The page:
New initiative to protect 200 Norfolk pubs
- Credit: Archant
An ambitious drive for 200 pubs in Norfolk to become assets of community value has taken a step closer after nominations to list every pub in Costessey were lodged.
The Norwich and Norfolk Camra (Campaign for Real Ale) branch and South Norfolk Council have rolled out a new initiative to list pubs in the area on the scheme before it becomes a reactive measure.
Recent bids in the city have come when venues have been in dire straits, including the Owl Sanctuary on Cattle Market Street, and Virtuoso on Ketts Hill.
But nominations for all four pubs in Costessey – The Copper Beech, The Crown, The Bush and Harte of Costessey – have now been approved by the town council to be assets of community value (ACVs) despite no imminent risk of closure.
Kerrie Gallagher, community capacity manager at South Norfolk Council, said: 'Nominating pubs in a more structured way is actually a lot more sensitive for the pubs, and they can feel like they are something valued within their community.'
'I am in the process of rewriting our guidance and support around ACVs, and this saves officer time and taxpayers' money. Hopefully Camra will register all pubs in South Norfolk – just under 100 – as ACVs.'
Other nominations pending include the Cock Inn at Lakenham, White Lodge at Attleborough, Queens Head at Hethersett and the White Hart at Hingham.
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Rob Whitmore, secretary of Norwich and Norfolk Camra branch, said the ultimate aim was to register all of the 584 pubs in the region.
'We have set a target of 200 pubs in 2016 and will be getting in further nominations by the back end of the year,' he said.'South Norfolk Council is embracing the idea of community pubs and this is certainly a different approach within our branch – if a pub is there it deserves saving. Ultimately the aim is to get all pubs within our patch listed.'
Already 42 pubs in the Norwich and Norfolk Camra area are listed and 21 nominations are pending. Twenty-eight more are being considered in South Norfolk and 20 in the West Anglia region.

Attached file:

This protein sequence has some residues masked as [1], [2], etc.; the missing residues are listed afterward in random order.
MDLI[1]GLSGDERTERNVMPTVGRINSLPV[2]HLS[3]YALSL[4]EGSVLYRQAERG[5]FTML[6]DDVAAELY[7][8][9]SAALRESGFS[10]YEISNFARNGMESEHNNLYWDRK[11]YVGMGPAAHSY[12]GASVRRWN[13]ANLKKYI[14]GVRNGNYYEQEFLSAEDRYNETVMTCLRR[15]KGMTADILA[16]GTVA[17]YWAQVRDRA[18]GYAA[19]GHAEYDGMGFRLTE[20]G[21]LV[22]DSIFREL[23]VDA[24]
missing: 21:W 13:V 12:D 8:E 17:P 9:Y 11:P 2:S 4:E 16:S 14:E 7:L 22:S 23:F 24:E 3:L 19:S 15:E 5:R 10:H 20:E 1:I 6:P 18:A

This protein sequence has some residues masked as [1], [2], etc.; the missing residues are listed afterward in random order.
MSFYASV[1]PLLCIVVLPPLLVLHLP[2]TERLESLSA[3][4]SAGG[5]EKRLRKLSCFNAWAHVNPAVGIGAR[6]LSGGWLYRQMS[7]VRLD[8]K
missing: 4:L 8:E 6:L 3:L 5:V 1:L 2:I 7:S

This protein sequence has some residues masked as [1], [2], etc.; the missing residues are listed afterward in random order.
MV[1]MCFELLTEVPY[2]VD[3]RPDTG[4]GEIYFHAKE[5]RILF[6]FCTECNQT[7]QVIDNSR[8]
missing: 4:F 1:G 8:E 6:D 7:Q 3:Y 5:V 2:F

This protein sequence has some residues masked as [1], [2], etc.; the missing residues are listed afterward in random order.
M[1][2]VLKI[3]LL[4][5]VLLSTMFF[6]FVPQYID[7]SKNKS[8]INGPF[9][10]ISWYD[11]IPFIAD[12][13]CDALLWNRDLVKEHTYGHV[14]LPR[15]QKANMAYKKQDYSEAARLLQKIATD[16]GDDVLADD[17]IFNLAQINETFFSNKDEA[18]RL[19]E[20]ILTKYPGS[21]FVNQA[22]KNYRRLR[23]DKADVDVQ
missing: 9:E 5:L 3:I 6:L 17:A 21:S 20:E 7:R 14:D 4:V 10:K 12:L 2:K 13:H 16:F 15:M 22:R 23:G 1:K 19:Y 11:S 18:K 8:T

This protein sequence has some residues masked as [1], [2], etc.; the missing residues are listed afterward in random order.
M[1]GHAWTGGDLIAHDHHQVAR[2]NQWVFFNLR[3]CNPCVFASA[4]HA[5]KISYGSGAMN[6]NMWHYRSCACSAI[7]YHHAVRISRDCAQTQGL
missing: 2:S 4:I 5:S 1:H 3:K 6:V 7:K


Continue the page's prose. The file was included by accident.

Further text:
Neil Bowers, pub protection officer for Norwich and Norfolk Camra, said: 'To have an ACV against a pub does prevent it from closing straight away. It is an ongoing process and it is not going to stop.
'Once the ACV has been applied to a pub it can't be changed into anything else without planning permission. It prevents a pub being sold without the community at least having an opportunity to buy it. It gives them an opportunity to put a case forward as to why they should buy it.'
The Community Right to Bid
The Community Right to Bid came into force in autumn 2012 and allows communities and parish councils to nominate buildings or land for listing by the local authority as an asset of community value. When a listed asset comes to be sold, a moratorium on the sale (of up to six months) may be invoked, providing local community groups with a better chance to raise finance, develop a business and to make a bid to buy the asset on the open market.
A building or other land is an asset of community value if its main use has recently been or is presently used to further the social wellbeing or social interests of the local community and could do so in the future.
Shouldham success story
The EDP backed a campaign to raise £300,000 to buy the Kings Arms at Shouldham for the community.
Residents, who had forged friendships at the pub, thought the venue was going to close forever when it unexpectedly and suddenly shut in 2012.
But pub-goers raised a glass to the now community-led initiative reopening two years later.
Villagers and people from as far as Hong Kong raised £150,000 towards the cost of buying the pub, with grants from the Department of Communities and Local Government, Pub is the Hub and the Geoffrey Watling Charity covering the rest of the £225,000 needed for the freehold.
To prove the venue could really go from strength to strength owners Shouldham Community Enterprises put in a planning application to add a patio area and extension on to the side of the building to include a disabled toilet and baby changing facilities just six months after it reopened.
Now the venue is West Norfolk CAMRA Pub of the Year 2016.